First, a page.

Germany continues to record high sick leave rates in 2024

Germany continues to record high sick leave rates in 2024

Figures from the first quarter of 2024 are in, and the rate of sick leave taken by employees in Germany continues to be high.

Germany sees 5,8 percent sick leave rate in first quarter of 2024

According to health insurance company DAK-Gesundheit, the high rate of sick leave taken in Germany during 2023 is continuing into 2024.

58 out of every 1.000 people working in Germany were on sick leave every day between the beginning of January and the end of March 2024. This amounted to a 5,8 percent sick leave rate, just 0,1 percentage points less than last year’s rate.

“Following record [sick leave rate] levels in 2022 and 2023, the high absence rates among employees continued in the first quarter of 2024,” DAK-Gesundheit CEO Andreas Storm wrote in a press release. “The hoped-for and expected trend reversal did not materialise in the first months of the year.”

Swiss study shows why taking sick leave is important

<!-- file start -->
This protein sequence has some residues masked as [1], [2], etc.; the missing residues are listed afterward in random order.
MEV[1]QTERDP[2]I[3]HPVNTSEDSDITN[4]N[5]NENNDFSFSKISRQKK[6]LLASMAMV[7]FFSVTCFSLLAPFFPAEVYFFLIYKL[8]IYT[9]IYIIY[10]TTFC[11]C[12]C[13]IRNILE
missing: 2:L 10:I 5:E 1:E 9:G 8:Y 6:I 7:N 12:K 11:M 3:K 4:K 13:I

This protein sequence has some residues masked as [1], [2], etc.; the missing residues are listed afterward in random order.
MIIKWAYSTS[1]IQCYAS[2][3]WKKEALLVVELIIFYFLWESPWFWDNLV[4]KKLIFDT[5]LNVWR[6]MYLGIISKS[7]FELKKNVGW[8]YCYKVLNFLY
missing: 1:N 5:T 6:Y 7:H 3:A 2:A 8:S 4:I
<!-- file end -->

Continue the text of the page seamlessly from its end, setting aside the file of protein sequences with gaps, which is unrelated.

While an employee may continue to work through sickness thanks to pressure from management or by self-rationalizing that they're “not letting the team down”, a recent study by HES in Switzerland, found that so-called presenteeism can cost national economies billions each year.

According to the survey, approximately 65 percent of the Swiss population practice so-called “presenteeism”. In a similar study conducted by a German statutory health insurance company AOK, 13,2 percent of AOK customers admitted to working despite a doctor ordering them not to.

Speaking to the Swiss newspaper Tages-Anzeiger, psychologist Nicole Kopp called presenteeism culture “evil”, as not only does it have a dramatic impact on the physical and mental health of workers, but there is evidence to suggest that it does businesses more harm than good. 

This is because ill workers are more likely to be unproductive and produce work with errors. Ill staff may also infect other staff, making the problem exponentially worse. Experts added that working from home does not improve matters, noting that home workers are the most likely to clock in, even if they are very ill.

Thumb image credit: Svetlana Khutornaia /

Olivia Logan


Olivia Logan

Editor for Germany at IamExpat Media. Olivia first came to Germany in 2013 to work as an Au Pair. Since studying English Literature and German in Scotland, Freiburg and Berlin...

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